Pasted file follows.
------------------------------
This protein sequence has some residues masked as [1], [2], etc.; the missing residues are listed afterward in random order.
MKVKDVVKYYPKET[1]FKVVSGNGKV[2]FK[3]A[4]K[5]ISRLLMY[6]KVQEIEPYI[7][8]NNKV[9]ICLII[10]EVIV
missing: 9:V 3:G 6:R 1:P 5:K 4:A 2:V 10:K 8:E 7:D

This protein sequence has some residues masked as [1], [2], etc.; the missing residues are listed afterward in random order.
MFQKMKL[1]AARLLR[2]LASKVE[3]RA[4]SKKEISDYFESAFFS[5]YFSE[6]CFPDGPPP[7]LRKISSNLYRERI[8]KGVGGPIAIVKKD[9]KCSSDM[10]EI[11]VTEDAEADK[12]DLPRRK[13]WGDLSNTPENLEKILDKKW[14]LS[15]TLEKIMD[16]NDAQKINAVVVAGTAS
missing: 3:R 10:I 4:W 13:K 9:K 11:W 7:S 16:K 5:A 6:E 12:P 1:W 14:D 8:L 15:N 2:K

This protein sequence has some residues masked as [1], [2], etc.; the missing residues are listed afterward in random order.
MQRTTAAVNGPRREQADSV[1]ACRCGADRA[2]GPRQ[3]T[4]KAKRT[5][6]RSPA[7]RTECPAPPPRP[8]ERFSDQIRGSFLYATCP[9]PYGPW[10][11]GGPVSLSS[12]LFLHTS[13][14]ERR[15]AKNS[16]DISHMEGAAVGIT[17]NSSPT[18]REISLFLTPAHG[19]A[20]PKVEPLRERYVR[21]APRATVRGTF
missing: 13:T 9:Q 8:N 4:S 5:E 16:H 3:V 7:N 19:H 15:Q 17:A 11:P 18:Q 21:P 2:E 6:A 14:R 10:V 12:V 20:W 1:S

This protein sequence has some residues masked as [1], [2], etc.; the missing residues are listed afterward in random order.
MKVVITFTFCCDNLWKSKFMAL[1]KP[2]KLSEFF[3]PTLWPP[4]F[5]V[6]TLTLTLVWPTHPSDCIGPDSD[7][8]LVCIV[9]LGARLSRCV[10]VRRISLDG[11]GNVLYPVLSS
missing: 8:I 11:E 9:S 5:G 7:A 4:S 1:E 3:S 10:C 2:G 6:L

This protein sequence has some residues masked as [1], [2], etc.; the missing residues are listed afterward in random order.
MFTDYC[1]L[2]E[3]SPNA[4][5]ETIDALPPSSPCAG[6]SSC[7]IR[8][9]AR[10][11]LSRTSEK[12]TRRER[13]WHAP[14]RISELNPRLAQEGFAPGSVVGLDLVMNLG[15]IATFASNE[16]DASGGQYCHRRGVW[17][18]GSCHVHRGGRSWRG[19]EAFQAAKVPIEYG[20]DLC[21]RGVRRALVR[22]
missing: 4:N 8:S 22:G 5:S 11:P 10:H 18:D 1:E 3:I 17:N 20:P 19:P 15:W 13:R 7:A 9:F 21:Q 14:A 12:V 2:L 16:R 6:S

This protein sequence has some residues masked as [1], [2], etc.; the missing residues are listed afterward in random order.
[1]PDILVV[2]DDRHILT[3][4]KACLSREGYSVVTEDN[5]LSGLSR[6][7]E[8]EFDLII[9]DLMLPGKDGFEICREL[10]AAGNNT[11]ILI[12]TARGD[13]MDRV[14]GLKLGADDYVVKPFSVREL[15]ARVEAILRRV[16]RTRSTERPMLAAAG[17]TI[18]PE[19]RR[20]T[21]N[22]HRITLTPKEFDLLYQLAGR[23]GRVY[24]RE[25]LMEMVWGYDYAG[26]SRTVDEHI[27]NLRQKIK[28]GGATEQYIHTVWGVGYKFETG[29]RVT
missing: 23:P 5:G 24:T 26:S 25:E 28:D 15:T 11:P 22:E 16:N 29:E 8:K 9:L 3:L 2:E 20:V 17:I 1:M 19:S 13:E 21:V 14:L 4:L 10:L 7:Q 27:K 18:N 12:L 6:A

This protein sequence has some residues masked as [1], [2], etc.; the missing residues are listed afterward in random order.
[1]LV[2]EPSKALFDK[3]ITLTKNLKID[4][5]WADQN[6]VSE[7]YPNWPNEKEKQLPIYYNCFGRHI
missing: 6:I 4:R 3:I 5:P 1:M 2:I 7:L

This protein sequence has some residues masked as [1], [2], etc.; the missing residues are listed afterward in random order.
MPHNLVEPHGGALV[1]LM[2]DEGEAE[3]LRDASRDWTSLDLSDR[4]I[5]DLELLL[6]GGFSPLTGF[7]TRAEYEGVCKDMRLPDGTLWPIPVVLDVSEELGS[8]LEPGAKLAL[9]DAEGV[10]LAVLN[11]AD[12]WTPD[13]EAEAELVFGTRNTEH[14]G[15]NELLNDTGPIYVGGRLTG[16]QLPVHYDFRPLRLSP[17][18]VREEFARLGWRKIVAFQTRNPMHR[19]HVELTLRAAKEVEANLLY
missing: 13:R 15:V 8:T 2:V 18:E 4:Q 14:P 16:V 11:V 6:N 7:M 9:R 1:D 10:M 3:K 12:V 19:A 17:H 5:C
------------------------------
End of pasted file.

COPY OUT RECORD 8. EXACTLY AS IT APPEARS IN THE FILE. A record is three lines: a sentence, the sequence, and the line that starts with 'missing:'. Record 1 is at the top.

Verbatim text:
This protein sequence has some residues masked as [1], [2], etc.; the missing residues are listed afterward in random order.
MPHNLVEPHGGALV[1]LM[2]DEGEAE[3]LRDASRDWTSLDLSDR[4]I[5]DLELLL[6]GGFSPLTGF[7]TRAEYEGVCKDMRLPDGTLWPIPVVLDVSEELGS[8]LEPGAKLAL[9]DAEGV[10]LAVLN[11]AD[12]WTPD[13]EAEAELVFGTRNTEH[14]G[15]NELLNDTGPIYVGGRLTG[16]QLPVHYDFRPLRLSP[17][18]VREEFARLGWRKIVAFQTRNPMHR[19]HVELTLRAAKEVEANLLY
missing: 13:R 15:V 8:T 2:V 18:E 4:Q 14:P 16:V 11:V 6:N 7:M 9:R 1:D 10:M 3:K 12:V 19:A 17:H 5:C